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What It Takes To Win


Latexo Continues Dynasty at State Math Competition in 2018

By Sarah Naron

Messenger Reporter

LATEXO – During the 2018 competition season, the mathematics teams of Latexo High School celebrated state championship victories for the seventh year in a row at both the Texas Math and Science Coaches Association (TMSCA) competition and the University Interscholastic League (UIL) competition.

“TMSCA is a statewide meet in March of every year,” explained LHS mathematics instructor Audrey Cravens. “The UIL competition is in May. We’re seven and seven for the two state meets.”

During her employment at LHS, Cravens has made great strides in improving the mathematics activities available to students of the school.

“When I first came to this school, like, 15 years ago, we did not have any pre-AP classes for math,” she recalled. “After a year or so, I started asking if we could start developing honors classes.”

The request was granted, and honors classes for Algebra I were the first to be introduced.

“Now, we have all of them – Algebra I, geometry, pre-cal,” Cravens shared. “We ended up having AB calculus so they can take the AB calculus exam and BC calculus so they can take the BC calculus exam so that they can get six hours of college credit toward their degree if they want to be an engineer or something like that.”

The establishment of  the honors courses, Cravens said, was the first step in helping students develop the skills necessary for success in UIL.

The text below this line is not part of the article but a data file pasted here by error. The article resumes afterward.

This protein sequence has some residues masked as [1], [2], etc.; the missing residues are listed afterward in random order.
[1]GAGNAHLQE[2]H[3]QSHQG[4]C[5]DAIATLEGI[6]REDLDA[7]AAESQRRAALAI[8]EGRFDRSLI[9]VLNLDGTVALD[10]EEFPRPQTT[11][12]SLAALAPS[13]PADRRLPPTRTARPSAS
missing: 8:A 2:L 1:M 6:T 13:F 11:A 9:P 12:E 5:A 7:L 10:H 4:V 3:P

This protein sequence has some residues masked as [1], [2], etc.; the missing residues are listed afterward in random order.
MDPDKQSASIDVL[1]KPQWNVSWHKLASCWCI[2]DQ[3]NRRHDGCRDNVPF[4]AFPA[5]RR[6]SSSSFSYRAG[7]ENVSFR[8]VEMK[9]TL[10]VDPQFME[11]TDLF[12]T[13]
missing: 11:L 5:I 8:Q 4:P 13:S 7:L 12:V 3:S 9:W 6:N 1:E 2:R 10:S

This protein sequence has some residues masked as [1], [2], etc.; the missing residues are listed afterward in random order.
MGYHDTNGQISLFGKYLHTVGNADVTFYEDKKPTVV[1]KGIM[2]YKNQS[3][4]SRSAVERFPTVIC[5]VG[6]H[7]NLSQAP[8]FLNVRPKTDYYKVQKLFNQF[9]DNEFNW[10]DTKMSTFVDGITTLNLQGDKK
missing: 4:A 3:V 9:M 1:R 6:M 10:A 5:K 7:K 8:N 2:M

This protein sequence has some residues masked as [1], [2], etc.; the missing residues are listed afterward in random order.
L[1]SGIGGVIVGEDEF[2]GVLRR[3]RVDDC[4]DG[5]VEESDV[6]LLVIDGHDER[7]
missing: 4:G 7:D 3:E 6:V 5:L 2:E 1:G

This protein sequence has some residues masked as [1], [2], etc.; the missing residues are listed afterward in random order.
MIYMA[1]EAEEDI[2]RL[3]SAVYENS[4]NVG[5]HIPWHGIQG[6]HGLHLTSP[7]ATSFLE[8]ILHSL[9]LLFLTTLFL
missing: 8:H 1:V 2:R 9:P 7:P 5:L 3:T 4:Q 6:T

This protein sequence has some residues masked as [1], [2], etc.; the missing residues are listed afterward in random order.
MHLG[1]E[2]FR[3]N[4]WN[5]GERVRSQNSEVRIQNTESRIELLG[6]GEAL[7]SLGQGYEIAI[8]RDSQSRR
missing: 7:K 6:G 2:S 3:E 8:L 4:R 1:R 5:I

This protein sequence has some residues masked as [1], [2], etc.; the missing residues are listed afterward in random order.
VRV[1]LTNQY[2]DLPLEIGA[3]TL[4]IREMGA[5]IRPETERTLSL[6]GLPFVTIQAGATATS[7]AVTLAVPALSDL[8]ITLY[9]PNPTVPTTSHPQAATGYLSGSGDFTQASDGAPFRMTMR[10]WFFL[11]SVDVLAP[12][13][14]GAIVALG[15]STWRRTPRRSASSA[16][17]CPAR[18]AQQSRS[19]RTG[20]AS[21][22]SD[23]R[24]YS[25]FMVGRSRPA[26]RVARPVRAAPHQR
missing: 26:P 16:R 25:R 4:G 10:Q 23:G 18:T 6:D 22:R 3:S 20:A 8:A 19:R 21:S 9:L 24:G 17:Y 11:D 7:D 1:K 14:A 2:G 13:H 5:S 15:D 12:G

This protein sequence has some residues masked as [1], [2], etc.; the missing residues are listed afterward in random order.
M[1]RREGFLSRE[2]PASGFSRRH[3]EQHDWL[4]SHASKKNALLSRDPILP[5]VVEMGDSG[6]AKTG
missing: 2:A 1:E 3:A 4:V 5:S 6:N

“And we also, of course, practice,” Cravens added. “We have practice anywhere from zero to five days a week, depending on what’s going on at the time.”

When preparing for last year’s competitions, practices were held five days per week leading up to the UIL competition.

“It takes a lot of extra practice – in addition to the honors classes – to be able to win and be competitive at the state level,” Cravens pointed out.

Practices typically range in length from one to two hours.

“Last year, we would have two one-hour ones and three two-hour ones,” Cravens explained. “By the time we got to mid-February, we were having five two-hour practices a week.”

Cravens expressed a positive outlook on this year’s competition season.

“I have two seniors on my team this year, I have some sophomores and I’m starting to work with some freshmen,” she said. “The two seniors already know everything, so we’re in line to win one more time – hopefully, pretty easily.”

Continuing the winning streak beyond 2019, however, is “gonna become a challenge,” Cravens said.

“We haven’t had to work hard the last few years to win; it was easy for us to win,” Cravens explained. “We already knew our competition, so the kids have gotten more lax, and they don’t see how hard the old team members had to work to be able to win. The young ones haven’t seen it yet. If I threw them two-hour practices a day, they would kind of balk right now, whereas last year, no one would have minded.”

Cravens explained that she begins looking for potential team members even before the students have entered high school.

“I have teachers spying for me, and they start telling me about bright kids when they get them in seventh grade,” she said. “I actually used to coach the junior high calculator and number sense as well, and I would pick them up for UIL for the junior high competitions, but I quit doing junior high this year. So, I won’t get a dose of them until they’re in eighth grade.”